Women’s Alliance for Cyber Security promotes women to compete in cyber defense competitions

Celeste Ki

Members of Women’s Alliance for Cyber Security do more than coding and programming together. They build a network of women to support each other and compete in cyber defense competitions.

Women’s Alliance for Cyber Security (WACS) is a female-focused cyber defense and cyber security club at Iowa State University. WACS started when Jamie Kruk, junior in computer engineering, went to the engineering career fair in spring 2017. A recruiter who saw she had experience in cyber defense challenged her to start a club to get more women involved. After gathering enough interest, WACS started as an official ISU organization in fall 2017.

Yamini Mathur, senior in computer science, stated that WACS serves to help retain the number of women in cyber defense, prepare for the Collegiate Cyber Defense Competitions and give students the opportunity to learn what it’s like to work in the cyber security field.

“I always have to think about what I’m coding or building and how vulnerable it is,” Iris Top, freshman in computer computer engineering, said. “This club has opened my eyes to how everything is vulnerable and we need to protect it.”

WACS has regular meetings on Mondays at 6 p.m. and workshop meetings on Saturdays at 3 p.m., both in Pearson 2125. Monday meetings consist of presentations on topics related to cyber security, such as VirtualBox and VPN. Their Saturday meetings are for members who missed the Monday meeting, or need additional help. Meetings are aimed to prepare members to compete for competitions. They participated in their first Cyber Defense Competition at ISU on Oct. 7, 2017.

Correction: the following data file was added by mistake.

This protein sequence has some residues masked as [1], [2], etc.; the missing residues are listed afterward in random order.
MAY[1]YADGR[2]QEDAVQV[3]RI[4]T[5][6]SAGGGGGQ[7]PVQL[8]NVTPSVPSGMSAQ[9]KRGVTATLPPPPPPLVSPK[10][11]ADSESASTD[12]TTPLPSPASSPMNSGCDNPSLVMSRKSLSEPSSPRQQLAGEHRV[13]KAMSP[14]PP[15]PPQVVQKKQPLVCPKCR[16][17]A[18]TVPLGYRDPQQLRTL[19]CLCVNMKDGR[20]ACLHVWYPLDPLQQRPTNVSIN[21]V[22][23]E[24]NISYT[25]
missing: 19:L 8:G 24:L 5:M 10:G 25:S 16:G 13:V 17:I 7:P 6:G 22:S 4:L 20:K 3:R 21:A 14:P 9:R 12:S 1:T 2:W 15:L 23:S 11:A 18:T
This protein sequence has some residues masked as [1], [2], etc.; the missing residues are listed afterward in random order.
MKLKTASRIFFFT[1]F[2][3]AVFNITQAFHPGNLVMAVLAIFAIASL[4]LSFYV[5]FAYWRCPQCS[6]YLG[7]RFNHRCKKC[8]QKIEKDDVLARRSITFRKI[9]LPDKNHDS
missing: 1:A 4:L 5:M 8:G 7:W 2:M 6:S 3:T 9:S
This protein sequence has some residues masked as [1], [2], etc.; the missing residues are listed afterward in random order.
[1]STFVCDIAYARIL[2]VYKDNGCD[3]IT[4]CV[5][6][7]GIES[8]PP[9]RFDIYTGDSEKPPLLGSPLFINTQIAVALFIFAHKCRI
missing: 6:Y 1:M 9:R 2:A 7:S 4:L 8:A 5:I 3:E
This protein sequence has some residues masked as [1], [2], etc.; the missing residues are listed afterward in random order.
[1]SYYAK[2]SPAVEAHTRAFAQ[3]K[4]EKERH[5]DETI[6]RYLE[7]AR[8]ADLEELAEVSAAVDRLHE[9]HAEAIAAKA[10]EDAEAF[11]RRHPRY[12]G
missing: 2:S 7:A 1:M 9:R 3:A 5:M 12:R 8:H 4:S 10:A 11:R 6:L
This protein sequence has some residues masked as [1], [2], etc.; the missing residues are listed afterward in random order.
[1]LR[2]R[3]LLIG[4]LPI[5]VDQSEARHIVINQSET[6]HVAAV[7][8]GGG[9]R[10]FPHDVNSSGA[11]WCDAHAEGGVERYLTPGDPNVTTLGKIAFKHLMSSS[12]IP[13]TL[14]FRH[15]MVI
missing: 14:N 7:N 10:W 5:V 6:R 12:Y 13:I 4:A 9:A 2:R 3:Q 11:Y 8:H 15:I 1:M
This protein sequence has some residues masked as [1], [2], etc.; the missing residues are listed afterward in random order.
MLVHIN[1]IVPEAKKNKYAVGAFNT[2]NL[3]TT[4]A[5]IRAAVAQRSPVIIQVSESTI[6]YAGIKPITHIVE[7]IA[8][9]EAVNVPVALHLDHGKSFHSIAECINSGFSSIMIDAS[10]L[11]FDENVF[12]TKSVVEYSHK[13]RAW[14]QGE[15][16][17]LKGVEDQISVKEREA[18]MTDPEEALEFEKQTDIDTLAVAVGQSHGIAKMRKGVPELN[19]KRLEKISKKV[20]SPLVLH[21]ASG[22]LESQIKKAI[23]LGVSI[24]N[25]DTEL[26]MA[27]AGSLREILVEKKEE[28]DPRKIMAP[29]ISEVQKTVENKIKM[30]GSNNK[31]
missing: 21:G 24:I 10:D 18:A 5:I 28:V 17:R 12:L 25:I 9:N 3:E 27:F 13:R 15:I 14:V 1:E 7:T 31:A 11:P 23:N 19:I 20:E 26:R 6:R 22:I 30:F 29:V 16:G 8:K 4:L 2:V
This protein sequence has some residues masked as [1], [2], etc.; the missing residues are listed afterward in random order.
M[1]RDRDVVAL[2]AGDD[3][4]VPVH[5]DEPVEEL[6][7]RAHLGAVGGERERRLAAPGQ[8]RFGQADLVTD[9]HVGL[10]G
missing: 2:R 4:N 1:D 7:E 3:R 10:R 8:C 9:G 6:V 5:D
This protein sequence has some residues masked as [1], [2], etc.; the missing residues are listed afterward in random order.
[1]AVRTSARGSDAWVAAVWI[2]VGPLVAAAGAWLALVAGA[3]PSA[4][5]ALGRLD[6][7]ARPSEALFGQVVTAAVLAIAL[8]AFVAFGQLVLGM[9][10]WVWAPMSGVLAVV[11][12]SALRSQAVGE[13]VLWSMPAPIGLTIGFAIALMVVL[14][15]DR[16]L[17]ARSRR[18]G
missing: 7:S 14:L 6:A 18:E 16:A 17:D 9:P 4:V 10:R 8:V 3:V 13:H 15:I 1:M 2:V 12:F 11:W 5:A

Janet Villegas-Cornejo, treasurer of WACS, stated that a big milestone for WACS was Nov. 29, 2017 when they had their first guest speaker, Kaitlyn Bestmenheider, present for them. Bestmenheider is a graduate student at Pace University in information security and assurance who gave a lecture on cryptography on Google Hangouts. “We saw the room get filled with people, and it was also a big milestone for us because one of our goals we set to achieve on our first year was to have a presenter,” Villegas-Cornejo said. “The large attendance and interest helped us to get our name out there.”

WACS is open to all ISU students, including those who are not studying computer science or computer engineering. Kandy Mora, senior in industrial design, enjoys coding and technology as a hobby.

“People don’t recognize how technology is changing so fast and how protective we should be of our own information,” Mora said. “As an individual, I feel I should be more aware of those things.”